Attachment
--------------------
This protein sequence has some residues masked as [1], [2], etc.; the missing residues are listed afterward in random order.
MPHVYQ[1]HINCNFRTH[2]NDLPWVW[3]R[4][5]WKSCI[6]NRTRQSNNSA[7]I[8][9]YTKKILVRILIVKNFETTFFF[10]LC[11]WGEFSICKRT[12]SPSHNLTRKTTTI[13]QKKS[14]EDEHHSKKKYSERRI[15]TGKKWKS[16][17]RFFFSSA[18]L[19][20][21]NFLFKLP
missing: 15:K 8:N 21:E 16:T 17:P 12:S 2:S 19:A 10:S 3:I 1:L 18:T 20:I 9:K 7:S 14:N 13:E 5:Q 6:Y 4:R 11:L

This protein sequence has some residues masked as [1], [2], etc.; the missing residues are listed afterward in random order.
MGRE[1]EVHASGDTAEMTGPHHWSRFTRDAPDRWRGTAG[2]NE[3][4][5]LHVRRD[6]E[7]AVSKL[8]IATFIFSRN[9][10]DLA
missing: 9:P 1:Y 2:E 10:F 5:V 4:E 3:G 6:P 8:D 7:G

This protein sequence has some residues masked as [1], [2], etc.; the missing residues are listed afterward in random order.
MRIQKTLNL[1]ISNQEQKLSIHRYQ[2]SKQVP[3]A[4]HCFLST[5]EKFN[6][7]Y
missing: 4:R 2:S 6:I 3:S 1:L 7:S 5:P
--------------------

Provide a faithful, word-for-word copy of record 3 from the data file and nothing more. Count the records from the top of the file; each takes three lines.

This protein sequence has some residues masked as [1], [2], etc.; the missing residues are listed afterward in random order.
MRIQKTLNL[1]ISNQEQKLSIHRYQ[2]SKQVP[3]A[4]HCFLST[5]EKFN[6][7]Y
missing: 4:R 2:S 6:I 3:S 1:L 7:S 5:P